- Let’s get out of here – Bit whispered to his sister. He wasn’t going to overhear their discussion. It was the right moment to escape. He took Beta by her hand and they run together through the sand until they hid behind some big heap a dozen meters away.

- What’s happened? Where are we? – Bit asked not even hoping for an answer.

- Have you got that watch? - Beta was very alarmed. - Bit! – only now the boy noticed that he was still holding a gadget that he had taken from Pietraszko’s secret room. – What was written there?! –the teenager didn’t even try to speak. She snatched the strange object from her brother’s hand. Yet before she as much as looked at it they had company again.

- What do you mean where? In Warsaw – a dirty boy in filthy clothes smiled at them. He couldn’t have been more than eight years old. – How did you manage to get there? What’s inside? Is there water already?- he showered them with questions. – Well, never mind, maybe I’ll check it myself. Come on, let’s better get out of here – he said. Beta and Bit agreed with him on that thing. Bit already wanted to follow the boy when Beta hissed: - Bit! Let’s go back!

- Calm down. We’ve got nothing to lose. Anyway, we don’t really have time now to deal with that weird watch.

- Are you coming? – their new friend urged them.

Walking on the sand was difficult and it took them a longer while to get to the road. Only then Bit looked behind his back. Some way off in the distance they could see a solitary tenement house and several low shanties. Right in front of them they could see a very extensive sandy dug up area. A dessert? No, rather a huge building site. Bit noticed that there were some enormous bubbles partially hidden under the heaps of sand. It looked as if somebody had dug into the ground several gigantic balls and had left his work unfinished. Or as if somebody had turned a huge empty box of chocolates upside down and put it on the ground. The area was evidently still under construction –there were men standing on the domes rising from the ground. Most of them were wearing white shirts and they were busy with their work. Next to them there was a redbrick tower which seemed vaguely familiar to Bit.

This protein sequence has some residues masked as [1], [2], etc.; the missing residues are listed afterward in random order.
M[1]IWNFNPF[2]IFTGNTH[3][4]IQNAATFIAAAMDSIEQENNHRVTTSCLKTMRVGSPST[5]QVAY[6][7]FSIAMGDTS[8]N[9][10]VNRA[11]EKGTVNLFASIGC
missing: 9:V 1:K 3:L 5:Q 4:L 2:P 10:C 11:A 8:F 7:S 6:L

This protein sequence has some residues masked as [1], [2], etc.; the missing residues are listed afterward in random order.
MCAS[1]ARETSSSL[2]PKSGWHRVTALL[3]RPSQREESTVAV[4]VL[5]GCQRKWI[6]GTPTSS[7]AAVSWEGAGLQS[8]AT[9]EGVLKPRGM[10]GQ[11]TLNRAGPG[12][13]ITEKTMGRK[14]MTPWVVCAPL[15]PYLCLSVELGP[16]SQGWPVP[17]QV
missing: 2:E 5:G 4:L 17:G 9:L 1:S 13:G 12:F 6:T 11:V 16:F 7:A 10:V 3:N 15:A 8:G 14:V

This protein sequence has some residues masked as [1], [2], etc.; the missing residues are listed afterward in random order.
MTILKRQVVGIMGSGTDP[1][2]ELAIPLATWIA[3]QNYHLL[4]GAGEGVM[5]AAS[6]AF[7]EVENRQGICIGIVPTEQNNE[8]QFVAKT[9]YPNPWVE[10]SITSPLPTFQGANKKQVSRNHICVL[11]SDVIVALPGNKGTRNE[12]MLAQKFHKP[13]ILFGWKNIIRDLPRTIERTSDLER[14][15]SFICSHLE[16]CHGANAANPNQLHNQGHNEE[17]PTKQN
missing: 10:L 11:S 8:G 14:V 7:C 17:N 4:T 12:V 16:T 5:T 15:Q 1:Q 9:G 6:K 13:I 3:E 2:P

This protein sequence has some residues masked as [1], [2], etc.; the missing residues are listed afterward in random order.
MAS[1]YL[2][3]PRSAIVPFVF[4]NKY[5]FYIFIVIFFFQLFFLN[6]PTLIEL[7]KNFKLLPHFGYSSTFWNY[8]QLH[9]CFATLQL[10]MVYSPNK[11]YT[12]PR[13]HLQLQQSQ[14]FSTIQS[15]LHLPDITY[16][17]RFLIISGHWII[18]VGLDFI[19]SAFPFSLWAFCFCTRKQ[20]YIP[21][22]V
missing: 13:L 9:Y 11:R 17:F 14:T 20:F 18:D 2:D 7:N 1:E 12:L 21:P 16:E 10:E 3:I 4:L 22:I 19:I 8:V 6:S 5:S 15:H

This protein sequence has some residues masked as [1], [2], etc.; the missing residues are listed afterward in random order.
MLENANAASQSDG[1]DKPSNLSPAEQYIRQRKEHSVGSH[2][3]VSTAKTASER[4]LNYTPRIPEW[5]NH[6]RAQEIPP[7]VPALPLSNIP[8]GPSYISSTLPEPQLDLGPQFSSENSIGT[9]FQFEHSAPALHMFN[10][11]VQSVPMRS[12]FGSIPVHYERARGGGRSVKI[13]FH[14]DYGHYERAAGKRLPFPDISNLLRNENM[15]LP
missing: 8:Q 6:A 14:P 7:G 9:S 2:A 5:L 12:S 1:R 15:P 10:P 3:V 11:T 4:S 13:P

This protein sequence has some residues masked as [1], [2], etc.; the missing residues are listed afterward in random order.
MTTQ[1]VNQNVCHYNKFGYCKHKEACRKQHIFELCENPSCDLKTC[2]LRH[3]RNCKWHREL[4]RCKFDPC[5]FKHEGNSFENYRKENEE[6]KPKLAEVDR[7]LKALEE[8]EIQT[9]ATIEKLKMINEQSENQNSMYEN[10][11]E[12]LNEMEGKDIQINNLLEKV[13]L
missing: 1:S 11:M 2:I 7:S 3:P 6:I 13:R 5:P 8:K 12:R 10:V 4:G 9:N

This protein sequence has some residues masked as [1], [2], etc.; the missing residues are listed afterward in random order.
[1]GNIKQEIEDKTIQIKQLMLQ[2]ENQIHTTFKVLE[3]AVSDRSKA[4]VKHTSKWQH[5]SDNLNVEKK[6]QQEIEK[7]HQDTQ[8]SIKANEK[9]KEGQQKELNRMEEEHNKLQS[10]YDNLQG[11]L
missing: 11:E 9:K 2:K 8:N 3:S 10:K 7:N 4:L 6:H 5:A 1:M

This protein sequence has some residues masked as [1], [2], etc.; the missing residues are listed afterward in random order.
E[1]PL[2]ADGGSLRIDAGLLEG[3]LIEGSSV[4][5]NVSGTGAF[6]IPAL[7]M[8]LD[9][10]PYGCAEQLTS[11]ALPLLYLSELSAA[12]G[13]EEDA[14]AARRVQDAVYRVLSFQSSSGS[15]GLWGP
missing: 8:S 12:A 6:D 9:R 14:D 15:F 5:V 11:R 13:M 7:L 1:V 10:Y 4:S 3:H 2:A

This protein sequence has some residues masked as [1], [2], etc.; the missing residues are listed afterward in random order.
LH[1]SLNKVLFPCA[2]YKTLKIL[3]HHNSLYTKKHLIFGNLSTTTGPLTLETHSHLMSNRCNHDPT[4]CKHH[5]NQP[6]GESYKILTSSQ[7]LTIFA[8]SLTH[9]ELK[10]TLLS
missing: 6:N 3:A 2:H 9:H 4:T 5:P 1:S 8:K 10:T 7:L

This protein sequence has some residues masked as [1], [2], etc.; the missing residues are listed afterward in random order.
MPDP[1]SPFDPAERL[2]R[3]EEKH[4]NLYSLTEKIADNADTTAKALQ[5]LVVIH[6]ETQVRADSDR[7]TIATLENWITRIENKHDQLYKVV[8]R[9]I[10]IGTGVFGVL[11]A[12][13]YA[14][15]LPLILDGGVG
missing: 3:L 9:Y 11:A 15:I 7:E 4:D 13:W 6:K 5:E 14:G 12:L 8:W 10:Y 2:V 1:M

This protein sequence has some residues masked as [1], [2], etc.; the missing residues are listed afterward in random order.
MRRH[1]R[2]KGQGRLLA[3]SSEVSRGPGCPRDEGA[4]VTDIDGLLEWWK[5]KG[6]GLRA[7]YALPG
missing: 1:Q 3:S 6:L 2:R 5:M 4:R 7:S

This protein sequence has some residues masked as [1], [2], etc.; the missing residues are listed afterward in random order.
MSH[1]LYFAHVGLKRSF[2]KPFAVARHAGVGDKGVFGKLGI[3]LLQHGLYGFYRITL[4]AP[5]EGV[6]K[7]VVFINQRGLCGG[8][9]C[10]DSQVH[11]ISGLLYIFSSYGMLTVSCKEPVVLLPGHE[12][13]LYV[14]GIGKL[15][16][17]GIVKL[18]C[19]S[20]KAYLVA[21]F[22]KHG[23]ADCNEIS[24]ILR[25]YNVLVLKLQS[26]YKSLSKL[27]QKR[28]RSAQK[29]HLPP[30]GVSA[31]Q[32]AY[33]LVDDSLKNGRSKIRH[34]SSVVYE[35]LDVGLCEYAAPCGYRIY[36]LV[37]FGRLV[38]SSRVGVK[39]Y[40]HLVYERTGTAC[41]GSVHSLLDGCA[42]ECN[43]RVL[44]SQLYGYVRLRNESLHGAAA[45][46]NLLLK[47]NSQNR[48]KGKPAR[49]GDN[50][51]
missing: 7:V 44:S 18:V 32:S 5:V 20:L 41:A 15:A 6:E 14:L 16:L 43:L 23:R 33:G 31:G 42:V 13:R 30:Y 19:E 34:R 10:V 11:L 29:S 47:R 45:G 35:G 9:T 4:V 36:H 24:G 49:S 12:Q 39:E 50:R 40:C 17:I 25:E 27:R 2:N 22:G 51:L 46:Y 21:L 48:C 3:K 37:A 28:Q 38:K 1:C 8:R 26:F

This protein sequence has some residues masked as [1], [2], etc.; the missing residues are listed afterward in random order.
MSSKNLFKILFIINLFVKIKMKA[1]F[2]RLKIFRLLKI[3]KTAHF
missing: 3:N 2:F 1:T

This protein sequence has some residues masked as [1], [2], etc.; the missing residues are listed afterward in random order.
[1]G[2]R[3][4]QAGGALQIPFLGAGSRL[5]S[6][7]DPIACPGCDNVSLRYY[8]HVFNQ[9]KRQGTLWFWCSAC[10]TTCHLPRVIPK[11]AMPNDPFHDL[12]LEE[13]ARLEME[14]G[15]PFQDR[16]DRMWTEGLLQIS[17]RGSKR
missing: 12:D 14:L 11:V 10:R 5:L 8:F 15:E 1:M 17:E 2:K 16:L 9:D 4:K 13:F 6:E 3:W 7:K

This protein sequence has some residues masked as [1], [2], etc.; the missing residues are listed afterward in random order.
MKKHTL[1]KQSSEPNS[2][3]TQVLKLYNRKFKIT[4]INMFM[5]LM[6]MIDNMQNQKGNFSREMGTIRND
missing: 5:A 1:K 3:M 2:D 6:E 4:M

The boy suddenly understood that he was now looking from the outside at the same construction that he had been looking at from within a dozen minutes ago when he had been held by the scruff of his neck by that stranger. The bubbles which caught his attention were the vaults supported by the columns. He was sure that they’d got to the centre of that strange building through Pietraszko’s study.

- I’m Antek – they boy they’d just met said finally. – I’m coming home. Maybe I’ll meet my brother and get something to eat from him. He works as a servant and sometimes he brings me different things from the kitchen. You can go with me if you want.

- Sure – Bit already forgot about recently experienced fear. He felt the call of adventure once again. He wanted to learn more about that place. He felt as if he had been reading a science fiction book of which he was a protagonist. – I’m Bit and this is Beta – he said quickly and he followed their new acquaintance.

Beta was dismayed. She didn’t feel like going for any walks in that place. She only wanted to go home but in the end she went after Bit with resignation. She took a quick look at Pietraszko’s gadget. – One, eight, seven, six –she repeated in her mind. – Oh, my! This must be a date. We’re in 1876 in Warsaw, just like that boy’s said. So it should be enough to set that watch at 2015 and we can go home. How to do it? What should I press?

Beta would probably soon –in her opinion – find out how to get home if not for the smell that she suddenly sensed. She looked around. She wasn’t sure how far had they gone but the landscape had surely changed. The heaps of sand had disappeared and town buildings appeared all around them. They went past wooden shanties, low brick houses and tenements. There were more and more tenement houses. At the same time the smell became more and more annoying. In fact, instead of smell it should be frankly called a stench. A dark foul slit was flowing down the ditches at both sides of the street. From time to time different citizens poured another buckets of dirty water into the open sewers.

- What a stench! I would never guess it’s Warsaw –Bit said. – And I thought that I’d never see anything worse than Pietraszko’s beard and hair – he joked.